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Why your operational considerations for IPv6 Extension Headers never works out the way you plan

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IPv6 Extension HeadersIPv6 Extension Headers

IPv6 Extension Headers have been a part of the core IPv6 specification as detailed in RFC8200. They offer supplementary information about IPv6 packets on how they are processed or routed, such as Hop-by-Hop Options. The Hop-by-Hop Options header is not inserted or deleted.

Still, it may be examined or processed by any node along a packet's delivery path until the packet reaches the node (or each of the set of nodes, in the case of multicast) identified in the Destination Address field the IPv6 header.

The Hop-by-Hop Options header, when present, must immediately follow the IPv6 header. Its presence is indicated by the value zero in the Next Header field of the IPv6 header (taken from RFC 8200).

Their implementations within several IPv6 deployments have led to many security issues such as the 'Cisco IOS Software IPv6 Virtual Fragmentation Reassembly Denial of Service Vulnerability' or IPv6 Hop-by-Hop options use-after-free.

 

IETF works on IPv6 Extension Headers

Several IPv6 engineers came together to write the 'Operational Implications of IPv6 Packets with Extension Headers

The document highlights the issues regarding IPv6 Extension Headers and why they are dropped intentionally on the public Internet.

 

Packet forwarding constraints

Many consumer-grade routers have limitations regarding the length of IP header they can process. With IPv6 Extension Headers, this can lead to throughput reduction or simply dropping packets.

 

ECMP and Hash-based Load-Sharing

Many routers need to infer more information regarding how to do load sharing. The IPv6 flow label header would be helpful for this purpose as it would avoid having to process several IPv6 Extension Headers before making a decision.

Unfortunately, many routers (approximately 20-30%) deployed fail to use the IPv6 flow label header properly, and therefore, IPv6 Extension Headers are often dropped in those cases.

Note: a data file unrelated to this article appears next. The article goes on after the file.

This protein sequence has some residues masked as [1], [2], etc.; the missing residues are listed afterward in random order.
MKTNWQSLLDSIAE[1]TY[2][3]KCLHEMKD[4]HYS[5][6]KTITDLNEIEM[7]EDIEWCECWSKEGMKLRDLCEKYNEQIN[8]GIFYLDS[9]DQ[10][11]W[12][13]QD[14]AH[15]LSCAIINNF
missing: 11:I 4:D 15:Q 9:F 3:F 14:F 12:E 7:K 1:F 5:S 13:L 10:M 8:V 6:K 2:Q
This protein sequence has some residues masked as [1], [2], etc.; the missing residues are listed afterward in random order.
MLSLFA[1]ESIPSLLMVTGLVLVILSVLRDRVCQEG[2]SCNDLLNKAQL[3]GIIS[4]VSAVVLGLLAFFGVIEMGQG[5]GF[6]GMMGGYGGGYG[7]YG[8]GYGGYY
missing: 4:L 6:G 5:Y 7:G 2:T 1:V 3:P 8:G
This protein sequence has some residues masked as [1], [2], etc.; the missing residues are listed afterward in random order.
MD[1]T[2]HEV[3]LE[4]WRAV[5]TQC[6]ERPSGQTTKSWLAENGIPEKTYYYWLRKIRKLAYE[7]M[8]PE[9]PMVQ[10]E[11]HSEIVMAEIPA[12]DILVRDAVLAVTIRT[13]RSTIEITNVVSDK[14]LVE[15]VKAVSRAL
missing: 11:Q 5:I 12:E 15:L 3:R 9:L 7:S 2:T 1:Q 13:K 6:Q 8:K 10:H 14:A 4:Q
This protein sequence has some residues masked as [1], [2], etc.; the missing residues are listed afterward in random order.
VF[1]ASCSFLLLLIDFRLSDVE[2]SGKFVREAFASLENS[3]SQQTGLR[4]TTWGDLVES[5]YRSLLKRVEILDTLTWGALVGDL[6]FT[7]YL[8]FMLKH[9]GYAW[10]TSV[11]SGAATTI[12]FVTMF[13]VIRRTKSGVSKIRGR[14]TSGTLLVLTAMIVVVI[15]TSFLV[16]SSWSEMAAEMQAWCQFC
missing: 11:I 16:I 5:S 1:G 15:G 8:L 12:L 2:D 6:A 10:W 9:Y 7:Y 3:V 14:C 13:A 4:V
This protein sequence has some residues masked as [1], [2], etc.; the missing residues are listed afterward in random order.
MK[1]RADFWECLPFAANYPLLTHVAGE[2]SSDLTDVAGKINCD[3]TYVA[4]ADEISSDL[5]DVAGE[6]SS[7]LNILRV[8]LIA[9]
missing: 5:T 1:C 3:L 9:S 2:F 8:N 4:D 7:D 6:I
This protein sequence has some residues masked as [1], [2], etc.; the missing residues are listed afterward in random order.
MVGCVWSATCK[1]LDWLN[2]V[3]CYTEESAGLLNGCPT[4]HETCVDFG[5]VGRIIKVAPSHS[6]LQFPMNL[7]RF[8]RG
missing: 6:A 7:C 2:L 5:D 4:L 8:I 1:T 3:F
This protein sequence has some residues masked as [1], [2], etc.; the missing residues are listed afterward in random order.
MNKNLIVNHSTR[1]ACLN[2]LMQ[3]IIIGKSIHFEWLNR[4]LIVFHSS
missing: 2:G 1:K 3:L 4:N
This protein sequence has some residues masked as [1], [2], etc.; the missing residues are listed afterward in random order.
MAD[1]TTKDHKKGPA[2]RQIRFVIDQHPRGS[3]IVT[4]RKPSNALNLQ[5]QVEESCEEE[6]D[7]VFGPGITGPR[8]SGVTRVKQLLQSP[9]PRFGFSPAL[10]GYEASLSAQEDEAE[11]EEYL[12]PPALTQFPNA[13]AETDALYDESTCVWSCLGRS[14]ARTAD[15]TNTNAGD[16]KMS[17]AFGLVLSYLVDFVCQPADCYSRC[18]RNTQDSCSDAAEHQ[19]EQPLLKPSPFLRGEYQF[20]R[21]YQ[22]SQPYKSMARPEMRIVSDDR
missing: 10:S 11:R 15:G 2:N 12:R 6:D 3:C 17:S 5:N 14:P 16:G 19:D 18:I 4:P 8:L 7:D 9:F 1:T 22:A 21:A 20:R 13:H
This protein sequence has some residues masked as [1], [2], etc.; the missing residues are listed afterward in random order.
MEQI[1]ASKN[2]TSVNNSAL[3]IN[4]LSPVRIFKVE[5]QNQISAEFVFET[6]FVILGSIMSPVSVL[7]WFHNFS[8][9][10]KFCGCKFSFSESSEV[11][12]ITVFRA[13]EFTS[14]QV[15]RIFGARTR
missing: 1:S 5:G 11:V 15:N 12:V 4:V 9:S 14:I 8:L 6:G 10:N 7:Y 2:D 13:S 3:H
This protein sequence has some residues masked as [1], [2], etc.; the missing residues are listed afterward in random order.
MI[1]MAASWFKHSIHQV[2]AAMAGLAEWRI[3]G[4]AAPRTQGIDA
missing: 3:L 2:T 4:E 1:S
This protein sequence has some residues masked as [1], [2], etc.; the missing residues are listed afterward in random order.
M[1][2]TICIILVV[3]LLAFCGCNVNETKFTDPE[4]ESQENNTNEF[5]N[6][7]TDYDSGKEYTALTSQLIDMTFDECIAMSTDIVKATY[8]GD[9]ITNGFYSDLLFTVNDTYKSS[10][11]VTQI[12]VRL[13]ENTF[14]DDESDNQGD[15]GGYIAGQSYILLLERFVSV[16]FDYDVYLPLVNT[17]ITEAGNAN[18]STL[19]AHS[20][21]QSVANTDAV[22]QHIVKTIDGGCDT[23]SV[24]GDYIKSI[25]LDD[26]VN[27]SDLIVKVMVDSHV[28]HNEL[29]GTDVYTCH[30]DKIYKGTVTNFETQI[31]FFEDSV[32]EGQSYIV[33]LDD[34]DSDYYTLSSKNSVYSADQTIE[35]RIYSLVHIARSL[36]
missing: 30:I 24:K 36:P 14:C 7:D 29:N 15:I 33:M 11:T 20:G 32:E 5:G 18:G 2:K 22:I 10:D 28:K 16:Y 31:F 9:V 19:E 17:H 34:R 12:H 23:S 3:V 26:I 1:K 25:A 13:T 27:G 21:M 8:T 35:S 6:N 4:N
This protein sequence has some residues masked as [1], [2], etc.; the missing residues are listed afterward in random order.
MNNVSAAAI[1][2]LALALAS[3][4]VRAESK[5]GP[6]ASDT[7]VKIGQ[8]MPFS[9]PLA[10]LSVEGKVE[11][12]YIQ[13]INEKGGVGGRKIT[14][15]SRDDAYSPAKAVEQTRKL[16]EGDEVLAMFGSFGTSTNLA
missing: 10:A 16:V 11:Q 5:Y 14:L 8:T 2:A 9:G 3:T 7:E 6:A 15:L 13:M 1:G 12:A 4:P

Security issues with IPv6 Extension Headers

Many routers have a default deny policy in security operations. This means that IPv6 Extension Headers are often dropped by default. Additionally, when Access Control Lists are set, they are often done in a manner where IPv6 Extension Headers can cause a security bypass. Therefore, for security reasons, they are usually dropped. Additionally, due to the processing requirements of those additional headers, many firewalls prefer to drop them as they can be used as a Denial of service vector.

 

Conclusion

The IETF draft on 'Operational Implications of IPv6 Packets with Extension Headers' offers an excellent in-depth discussion to Network Engineers on the implications of IPv6 extensions on the operation side.

In this blog, we gave an overview to Network and Systems Engineers. We encourage readers to go through the Internet-Draft and, if possible, offer suggestions to the IETF v6ops Working Group

 

 

 


 

logan blog About Author

Logan Velvindron
Infrastructure Security Engineer 

He experiments with new security technologies that have business value. In addition to this, he is a contributor to the Internet Engineering Task Force both as a specification developer, Security Area/Internet of Things Directorate member and a Working Group chair. He has managed and led several IETF hackathons during both African Internet Summit and IETF meetings. 

 

 

 

 

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